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Help on the way for parents whose children suffer brain injuries

New resources will offer support to staff and parents caring for young people who have suffered trauma

Nurses are developing resources to help parents overcome ‘ambiguous loss’, which sometimes follows one of their children suffering a traumatic brain injury.

The resources follow research that indicated parents struggle to come to terms with real and apparent changes to their child’s behaviour in the months and years after the trauma.

Debbie Fallon, a nurse lecturer at the University of Manchester, said studies show that staff have a tendency either to prepare parents for the worst, by suggesting that their child will never be the same again, or to be unduly optimistic about the likely long-term outcomes. 

The resources will be designed to help staff provide a more realistic prognosis to parents, she told the sixth International Nurse Education Conference in Brisbane, Australia.

‘We have to help people acknowledge that ambiguity does not have to devastate,’ Dr Fallon said.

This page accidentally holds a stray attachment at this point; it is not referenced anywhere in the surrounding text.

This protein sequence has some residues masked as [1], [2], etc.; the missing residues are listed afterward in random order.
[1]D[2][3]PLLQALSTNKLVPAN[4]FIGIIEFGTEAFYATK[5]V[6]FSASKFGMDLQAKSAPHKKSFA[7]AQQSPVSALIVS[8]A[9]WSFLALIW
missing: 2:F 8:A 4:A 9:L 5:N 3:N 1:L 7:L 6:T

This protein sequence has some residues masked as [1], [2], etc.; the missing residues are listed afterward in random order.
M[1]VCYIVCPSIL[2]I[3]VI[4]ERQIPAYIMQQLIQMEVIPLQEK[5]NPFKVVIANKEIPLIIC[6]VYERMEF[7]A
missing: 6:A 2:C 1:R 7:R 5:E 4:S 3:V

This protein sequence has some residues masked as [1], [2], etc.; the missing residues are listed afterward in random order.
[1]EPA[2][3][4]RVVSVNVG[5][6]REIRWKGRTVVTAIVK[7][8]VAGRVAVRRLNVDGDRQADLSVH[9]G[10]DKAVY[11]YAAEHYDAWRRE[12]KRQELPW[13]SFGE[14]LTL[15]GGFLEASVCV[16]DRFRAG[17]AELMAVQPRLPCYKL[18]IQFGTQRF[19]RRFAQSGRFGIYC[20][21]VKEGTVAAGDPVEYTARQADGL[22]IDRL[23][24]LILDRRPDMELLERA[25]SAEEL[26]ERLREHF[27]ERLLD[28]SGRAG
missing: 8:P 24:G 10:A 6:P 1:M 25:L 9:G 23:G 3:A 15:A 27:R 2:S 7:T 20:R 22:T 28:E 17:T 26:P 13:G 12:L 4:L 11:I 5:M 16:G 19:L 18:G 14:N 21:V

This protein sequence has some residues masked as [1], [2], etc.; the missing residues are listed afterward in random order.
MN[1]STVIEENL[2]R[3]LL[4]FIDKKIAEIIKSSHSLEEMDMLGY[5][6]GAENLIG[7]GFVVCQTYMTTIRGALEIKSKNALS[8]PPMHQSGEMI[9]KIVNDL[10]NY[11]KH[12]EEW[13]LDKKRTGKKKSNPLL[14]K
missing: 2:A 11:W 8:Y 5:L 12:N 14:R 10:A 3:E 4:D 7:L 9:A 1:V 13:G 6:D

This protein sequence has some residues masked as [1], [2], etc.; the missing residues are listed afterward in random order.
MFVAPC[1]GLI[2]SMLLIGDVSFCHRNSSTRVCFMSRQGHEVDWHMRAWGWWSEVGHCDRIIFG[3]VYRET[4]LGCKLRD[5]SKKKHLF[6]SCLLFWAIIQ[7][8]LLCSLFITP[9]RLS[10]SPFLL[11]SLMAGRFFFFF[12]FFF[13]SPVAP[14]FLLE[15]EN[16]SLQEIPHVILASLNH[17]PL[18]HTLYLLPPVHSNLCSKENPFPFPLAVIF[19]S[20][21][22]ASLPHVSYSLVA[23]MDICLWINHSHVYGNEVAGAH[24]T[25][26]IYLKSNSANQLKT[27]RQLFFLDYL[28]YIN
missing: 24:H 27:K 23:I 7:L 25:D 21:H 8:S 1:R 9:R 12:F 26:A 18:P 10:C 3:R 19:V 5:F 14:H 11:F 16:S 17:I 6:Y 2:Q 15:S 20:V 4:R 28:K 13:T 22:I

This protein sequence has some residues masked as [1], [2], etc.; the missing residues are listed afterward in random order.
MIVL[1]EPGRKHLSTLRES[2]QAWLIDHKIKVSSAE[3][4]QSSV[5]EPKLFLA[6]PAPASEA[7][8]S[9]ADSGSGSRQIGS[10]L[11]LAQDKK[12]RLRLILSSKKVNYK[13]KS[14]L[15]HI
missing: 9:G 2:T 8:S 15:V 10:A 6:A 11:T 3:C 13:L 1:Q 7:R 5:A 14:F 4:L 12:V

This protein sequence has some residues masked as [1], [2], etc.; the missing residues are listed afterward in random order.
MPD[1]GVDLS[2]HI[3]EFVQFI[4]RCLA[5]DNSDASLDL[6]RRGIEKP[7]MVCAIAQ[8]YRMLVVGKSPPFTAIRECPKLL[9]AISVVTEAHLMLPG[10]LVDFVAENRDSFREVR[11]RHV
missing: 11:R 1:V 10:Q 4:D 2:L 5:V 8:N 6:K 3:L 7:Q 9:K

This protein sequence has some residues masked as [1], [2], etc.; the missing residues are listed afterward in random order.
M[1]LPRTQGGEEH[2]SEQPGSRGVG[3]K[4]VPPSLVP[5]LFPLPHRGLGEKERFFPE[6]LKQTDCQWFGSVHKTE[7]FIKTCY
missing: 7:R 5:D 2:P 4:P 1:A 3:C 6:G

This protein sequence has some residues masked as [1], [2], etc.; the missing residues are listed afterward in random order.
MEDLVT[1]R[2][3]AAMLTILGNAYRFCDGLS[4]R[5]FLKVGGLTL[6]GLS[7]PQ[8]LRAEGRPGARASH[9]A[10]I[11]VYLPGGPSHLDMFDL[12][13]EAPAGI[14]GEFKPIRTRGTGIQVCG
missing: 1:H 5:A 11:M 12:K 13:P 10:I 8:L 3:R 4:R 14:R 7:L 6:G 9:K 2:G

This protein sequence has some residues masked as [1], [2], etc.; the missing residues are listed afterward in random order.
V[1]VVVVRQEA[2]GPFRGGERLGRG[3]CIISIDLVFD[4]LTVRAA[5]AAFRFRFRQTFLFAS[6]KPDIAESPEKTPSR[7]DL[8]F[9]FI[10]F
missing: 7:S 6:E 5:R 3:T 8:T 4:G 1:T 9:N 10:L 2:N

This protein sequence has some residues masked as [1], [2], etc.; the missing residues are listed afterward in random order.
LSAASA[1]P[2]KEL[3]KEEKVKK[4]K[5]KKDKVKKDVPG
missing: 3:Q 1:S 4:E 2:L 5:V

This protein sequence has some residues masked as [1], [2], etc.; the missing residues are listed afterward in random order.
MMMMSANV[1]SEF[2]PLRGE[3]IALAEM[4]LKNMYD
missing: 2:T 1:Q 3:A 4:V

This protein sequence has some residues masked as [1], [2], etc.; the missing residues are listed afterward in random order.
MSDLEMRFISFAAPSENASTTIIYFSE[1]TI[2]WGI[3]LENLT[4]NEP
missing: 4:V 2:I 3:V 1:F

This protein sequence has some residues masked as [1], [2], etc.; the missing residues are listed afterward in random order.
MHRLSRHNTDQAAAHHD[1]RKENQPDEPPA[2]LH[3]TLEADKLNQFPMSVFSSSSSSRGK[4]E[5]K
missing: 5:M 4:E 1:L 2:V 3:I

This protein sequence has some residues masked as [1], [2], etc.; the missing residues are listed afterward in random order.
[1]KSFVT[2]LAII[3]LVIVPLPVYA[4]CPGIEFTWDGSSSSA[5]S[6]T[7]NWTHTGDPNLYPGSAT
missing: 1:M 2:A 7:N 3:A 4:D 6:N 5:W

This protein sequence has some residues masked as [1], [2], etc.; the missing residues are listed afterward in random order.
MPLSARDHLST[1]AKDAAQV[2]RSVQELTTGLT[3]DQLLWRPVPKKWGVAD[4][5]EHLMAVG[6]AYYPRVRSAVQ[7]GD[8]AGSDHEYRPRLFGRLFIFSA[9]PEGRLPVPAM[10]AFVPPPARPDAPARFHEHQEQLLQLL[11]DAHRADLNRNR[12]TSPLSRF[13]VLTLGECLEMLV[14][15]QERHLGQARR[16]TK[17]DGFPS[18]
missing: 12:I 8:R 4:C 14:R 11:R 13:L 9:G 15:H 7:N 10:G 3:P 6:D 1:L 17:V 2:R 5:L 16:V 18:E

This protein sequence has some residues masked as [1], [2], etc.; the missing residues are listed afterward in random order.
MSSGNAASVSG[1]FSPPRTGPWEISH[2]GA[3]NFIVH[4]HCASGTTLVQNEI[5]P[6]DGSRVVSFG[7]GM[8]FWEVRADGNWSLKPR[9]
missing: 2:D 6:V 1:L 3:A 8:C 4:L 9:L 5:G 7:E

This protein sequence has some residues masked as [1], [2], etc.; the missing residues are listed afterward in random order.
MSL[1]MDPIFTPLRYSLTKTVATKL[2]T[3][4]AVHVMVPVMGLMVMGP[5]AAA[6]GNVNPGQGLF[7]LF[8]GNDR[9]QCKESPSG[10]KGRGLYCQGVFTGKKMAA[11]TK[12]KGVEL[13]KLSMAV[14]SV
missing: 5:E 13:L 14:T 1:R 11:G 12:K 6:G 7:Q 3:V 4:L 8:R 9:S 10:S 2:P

‘When people live with unresolved loss and grief, the goal is resilience rather than closure.

'We need to help people label loss and help families to recognise that they can live without closure. It is about helping people go beyond enduring the traumatic brain injury and moving onto a much more meaningful life.’

An online resource is being developed that will also help adults who suffer similar injuries. The initiative is being supported by funding from the University of Manchester.

Dr Fallon said: ‘We are going to look at how we might develop potential strategies for building family resilience and reflect on staff approaches, so that perhaps we do not get caught between facilitating hope and preparing people for the worst.’

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